I would have posted that link too. I'm just curious why the author and so many others choose 741's.

    Chris
     
  9. (*steve*)

    (*steve*) ¡sǝpodᴉʇuɐ ǝɥʇ ɹɐǝɥd Moderator

    25,480
    2,828
    Jan 21, 2010
    Because it's simple, cheap, and well known. If I see something other than a bog standard op-amp used somewhere I wonder what special characteristics are required. Someone using a 741 is telling me "none".
     
  10. BobK

    BobK

    7,682
    1,688
    Jan 5, 2010
    I guess I have to say my usual about single vs dual supply op amps. The only difference is how close the inputs and outputs can be to the + and - rails. If they don't need to be any closer than the spec, a dual op amp can be used with a single supply. If you need to have the output go to ground, a '741 will not work becuase it cannot drive the output to the - rail.

    Bob
     
  11. CDRIVE

    CDRIVE Hauling 10' pipe on a Trek Shift3

    4,960
    651
    May 8, 2012

    OK guys, I've compiled an exhaustive argument to these quotes. See insightful retort below..

    Actually, as for using a 741 for the comparator circuit in question, I don't have a good argument, mediocre argument or even a feeble argument. That's different! :D

    Chris
     
  12. BobK

    BobK

    7,682
    1,688
    Jan 5, 2010
    Actually, if it works in that circuit it is by luck. According to a random '741 datasheet I looked at: http://www.ti.com/lit/ds/symlink/lm741.pdf

    When supplied with +- 15V, the output can only go +-12V. So I am going to guess that with 12V power, the output can do not much better than 3V to 9V. In which case, the LED will be lit dimly when the battery is good and brighter when the battery is low, assuming a red LED with a forward voltage of about 2.0V. If you use a white LED it might work better.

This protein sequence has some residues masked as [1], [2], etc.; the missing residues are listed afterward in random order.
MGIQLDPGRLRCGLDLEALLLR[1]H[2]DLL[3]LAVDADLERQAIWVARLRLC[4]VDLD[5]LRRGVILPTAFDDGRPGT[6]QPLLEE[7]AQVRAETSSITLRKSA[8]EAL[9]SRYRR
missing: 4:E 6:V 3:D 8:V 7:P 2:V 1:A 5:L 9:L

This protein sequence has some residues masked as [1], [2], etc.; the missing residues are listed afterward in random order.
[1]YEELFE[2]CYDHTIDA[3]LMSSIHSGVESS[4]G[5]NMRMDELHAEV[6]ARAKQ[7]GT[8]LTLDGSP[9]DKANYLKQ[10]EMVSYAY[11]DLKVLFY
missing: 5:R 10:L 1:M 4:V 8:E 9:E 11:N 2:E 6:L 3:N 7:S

Bob
     
  13. (*steve*)

    (*steve*) ¡sǝpodᴉʇuɐ ǝɥʇ ɹɐǝɥd Moderator

    25,480
    2,828
    Jan 21, 2010
    When the output is high, how does it sink current to keep the LED lit?
     
  14. BobK

    BobK

    7,682
    1,688
    Jan 5, 2010
    Yes, of course. I was thinking of a stiff output at 9V, but that is not what is happening. So it would work okay.

    Bob
     
  15. CDRIVE

    CDRIVE Hauling 10' pipe on a Trek Shift3

    4,960
    651
    May 8, 2012
    It does need some feedback to non inverting input though. As it stands I don't think it has any hysteresis at all. If the LED is replaced with a relay this would cause serious contact chatter.

    Chris
     
  16. BobK

    BobK

    7,682
    1,688
    Jan 5, 2010
    True, if you are actually cutting off power when the battery is low, the voltage will undoubtedly rise as soon as you cut it off, causing oscillation.

    Bob
     
Ask a Question
Want to reply to this thread or ask your own question?
You'll need to choose a username for the site, which only take a couple of moments (here). After that, you can post your question and our members will help you out.
Electronics Point Logo
Continue to site
Quote of the day

-